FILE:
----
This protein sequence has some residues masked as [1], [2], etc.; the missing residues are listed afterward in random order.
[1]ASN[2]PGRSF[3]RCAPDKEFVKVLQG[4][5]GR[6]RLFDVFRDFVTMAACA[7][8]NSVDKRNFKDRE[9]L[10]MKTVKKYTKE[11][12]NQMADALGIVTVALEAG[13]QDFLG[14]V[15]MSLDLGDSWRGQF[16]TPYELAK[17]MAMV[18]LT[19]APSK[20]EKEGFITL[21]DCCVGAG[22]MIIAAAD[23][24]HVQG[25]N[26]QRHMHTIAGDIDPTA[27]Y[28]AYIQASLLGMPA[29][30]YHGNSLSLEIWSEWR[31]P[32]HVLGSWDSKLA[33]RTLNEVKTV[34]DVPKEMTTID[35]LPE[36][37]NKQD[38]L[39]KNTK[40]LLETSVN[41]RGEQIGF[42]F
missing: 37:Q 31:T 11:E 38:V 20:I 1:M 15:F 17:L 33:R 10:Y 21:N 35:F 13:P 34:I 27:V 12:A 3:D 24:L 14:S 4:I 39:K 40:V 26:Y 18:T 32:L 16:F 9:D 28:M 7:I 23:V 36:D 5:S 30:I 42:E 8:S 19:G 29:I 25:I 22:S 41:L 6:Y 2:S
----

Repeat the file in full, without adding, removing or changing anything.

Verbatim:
This protein sequence has some residues masked as [1], [2], etc.; the missing residues are listed afterward in random order.
[1]ASN[2]PGRSF[3]RCAPDKEFVKVLQG[4][5]GR[6]RLFDVFRDFVTMAACA[7][8]NSVDKRNFKDRE[9]L[10]MKTVKKYTKE[11][12]NQMADALGIVTVALEAG[13]QDFLG[14]V[15]MSLDLGDSWRGQF[16]TPYELAK[17]MAMV[18]LT[19]APSK[20]EKEGFITL[21]DCCVGAG[22]MIIAAAD[23][24]HVQG[25]N[26]QRHMHTIAGDIDPTA[27]Y[28]AYIQASLLGMPA[29][30]YHGNSLSLEIWSEWR[31]P[32]HVLGSWDSKLA[33]RTLNEVKTV[34]DVPKEMTTID[35]LPE[36][37]NKQD[38]L[39]KNTK[40]LLETSVN[41]RGEQIGF[42]F
missing: 37:Q 31:T 11:E 38:V 20:I 1:M 15:F 17:L 33:R 10:Y 21:N 35:F 13:P 34:I 27:V 12:A 3:D 24:L 14:S 4:I 39:K 40:V 26:Y 18:T 32:L 16:F 9:D 28:M 7:I 23:V 36:D 5:S 30:I 42:E 8:S 19:G 29:I 25:I 22:S 41:L 6:Y 2:S